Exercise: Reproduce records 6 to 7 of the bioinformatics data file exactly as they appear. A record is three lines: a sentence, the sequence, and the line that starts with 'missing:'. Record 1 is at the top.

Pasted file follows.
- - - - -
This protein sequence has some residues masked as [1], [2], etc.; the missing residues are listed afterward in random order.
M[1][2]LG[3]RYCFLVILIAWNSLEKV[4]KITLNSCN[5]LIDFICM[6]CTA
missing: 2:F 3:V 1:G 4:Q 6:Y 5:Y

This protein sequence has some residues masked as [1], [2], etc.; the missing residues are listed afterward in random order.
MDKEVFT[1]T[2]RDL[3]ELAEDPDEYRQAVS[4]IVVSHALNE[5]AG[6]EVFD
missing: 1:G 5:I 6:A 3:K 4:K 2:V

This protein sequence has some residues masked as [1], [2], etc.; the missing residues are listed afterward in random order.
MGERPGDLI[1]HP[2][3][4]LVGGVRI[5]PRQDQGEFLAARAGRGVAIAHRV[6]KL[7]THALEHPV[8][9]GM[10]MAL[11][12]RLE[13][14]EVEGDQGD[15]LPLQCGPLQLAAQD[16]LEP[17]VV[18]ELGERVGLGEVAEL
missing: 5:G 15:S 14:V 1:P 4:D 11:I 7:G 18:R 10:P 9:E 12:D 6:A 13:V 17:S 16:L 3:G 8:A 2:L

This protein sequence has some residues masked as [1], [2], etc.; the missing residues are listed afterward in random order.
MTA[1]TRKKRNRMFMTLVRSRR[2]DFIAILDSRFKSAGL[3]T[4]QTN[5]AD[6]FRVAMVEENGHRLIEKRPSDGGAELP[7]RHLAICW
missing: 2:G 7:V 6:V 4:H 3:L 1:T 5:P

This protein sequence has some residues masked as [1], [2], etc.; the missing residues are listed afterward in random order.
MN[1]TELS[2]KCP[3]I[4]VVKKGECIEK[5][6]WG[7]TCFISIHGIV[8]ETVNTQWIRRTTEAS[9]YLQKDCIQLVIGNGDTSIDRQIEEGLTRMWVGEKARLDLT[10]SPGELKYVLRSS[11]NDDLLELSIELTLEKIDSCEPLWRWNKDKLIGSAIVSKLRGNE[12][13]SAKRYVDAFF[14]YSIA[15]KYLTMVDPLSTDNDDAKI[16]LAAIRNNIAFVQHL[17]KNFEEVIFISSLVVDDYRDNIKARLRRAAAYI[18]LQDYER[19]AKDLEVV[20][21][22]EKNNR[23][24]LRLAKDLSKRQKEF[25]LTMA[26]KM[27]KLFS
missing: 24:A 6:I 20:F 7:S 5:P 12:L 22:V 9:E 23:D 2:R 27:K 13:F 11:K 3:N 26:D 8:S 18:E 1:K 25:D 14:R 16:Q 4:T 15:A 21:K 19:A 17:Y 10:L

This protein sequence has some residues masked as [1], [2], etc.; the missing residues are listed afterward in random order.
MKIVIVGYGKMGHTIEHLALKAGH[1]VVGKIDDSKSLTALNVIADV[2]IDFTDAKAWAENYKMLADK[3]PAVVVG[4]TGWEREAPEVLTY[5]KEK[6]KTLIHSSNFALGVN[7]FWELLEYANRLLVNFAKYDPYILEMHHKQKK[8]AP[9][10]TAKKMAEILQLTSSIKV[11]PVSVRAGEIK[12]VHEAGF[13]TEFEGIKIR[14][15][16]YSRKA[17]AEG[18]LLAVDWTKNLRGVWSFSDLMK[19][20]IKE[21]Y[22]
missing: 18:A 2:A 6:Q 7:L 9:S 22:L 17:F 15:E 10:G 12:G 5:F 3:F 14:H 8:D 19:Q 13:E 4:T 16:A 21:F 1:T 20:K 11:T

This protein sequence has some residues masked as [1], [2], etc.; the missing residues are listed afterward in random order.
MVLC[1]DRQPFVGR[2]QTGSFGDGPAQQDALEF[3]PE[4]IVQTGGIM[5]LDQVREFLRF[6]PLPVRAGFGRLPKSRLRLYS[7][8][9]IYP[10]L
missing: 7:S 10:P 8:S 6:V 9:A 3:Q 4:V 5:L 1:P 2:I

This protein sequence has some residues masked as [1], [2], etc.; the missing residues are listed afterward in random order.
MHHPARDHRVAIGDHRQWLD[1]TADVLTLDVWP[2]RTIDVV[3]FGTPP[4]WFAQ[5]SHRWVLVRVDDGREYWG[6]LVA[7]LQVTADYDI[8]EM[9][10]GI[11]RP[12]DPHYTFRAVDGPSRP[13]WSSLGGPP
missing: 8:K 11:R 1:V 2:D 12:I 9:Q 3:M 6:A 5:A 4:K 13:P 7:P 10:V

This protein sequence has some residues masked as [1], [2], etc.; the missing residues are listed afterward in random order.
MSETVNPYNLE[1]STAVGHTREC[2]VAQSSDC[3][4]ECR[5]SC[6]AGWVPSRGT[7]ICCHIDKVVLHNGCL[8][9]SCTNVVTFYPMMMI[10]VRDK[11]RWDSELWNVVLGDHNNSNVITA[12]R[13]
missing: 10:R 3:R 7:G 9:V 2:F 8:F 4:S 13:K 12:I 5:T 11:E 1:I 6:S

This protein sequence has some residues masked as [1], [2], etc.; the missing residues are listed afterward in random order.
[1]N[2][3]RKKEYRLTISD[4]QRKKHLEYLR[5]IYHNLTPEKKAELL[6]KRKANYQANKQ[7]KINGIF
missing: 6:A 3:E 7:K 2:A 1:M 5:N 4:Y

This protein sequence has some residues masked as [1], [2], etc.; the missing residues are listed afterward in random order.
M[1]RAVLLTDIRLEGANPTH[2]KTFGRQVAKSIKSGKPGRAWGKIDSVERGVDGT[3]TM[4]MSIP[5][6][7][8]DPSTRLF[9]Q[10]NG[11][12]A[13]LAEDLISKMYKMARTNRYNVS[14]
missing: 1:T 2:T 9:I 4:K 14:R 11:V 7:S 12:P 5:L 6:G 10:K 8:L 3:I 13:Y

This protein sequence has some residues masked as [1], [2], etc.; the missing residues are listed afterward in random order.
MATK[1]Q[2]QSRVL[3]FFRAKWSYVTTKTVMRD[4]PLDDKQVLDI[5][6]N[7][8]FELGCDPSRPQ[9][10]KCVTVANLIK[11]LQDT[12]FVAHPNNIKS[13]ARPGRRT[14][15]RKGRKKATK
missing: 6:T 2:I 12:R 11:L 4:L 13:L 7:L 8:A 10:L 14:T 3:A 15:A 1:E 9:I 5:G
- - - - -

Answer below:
This protein sequence has some residues masked as [1], [2], etc.; the missing residues are listed afterward in random order.
MKIVIVGYGKMGHTIEHLALKAGH[1]VVGKIDDSKSLTALNVIADV[2]IDFTDAKAWAENYKMLADK[3]PAVVVG[4]TGWEREAPEVLTY[5]KEK[6]KTLIHSSNFALGVN[7]FWELLEYANRLLVNFAKYDPYILEMHHKQKK[8]AP[9][10]TAKKMAEILQLTSSIKV[11]PVSVRAGEIK[12]VHEAGF[13]TEFEGIKIR[14][15][16]YSRKA[17]AEG[18]LLAVDWTKNLRGVWSFSDLMK[19][20]IKE[21]Y[22]
missing: 18:A 2:A 6:Q 7:L 9:S 22:L 17:F 15:E 10:G 12:G 5:F 3:F 14:H 8:D 19:Q 13:E 4:T 16:A 21:F 1:T 20:K 11:T

This protein sequence has some residues masked as [1], [2], etc.; the missing residues are listed afterward in random order.
MVLC[1]DRQPFVGR[2]QTGSFGDGPAQQDALEF[3]PE[4]IVQTGGIM[5]LDQVREFLRF[6]PLPVRAGFGRLPKSRLRLYS[7][8][9]IYP[10]L
missing: 7:S 10:P 8:S 6:V 9:A 3:Q 4:V 5:L 1:P 2:I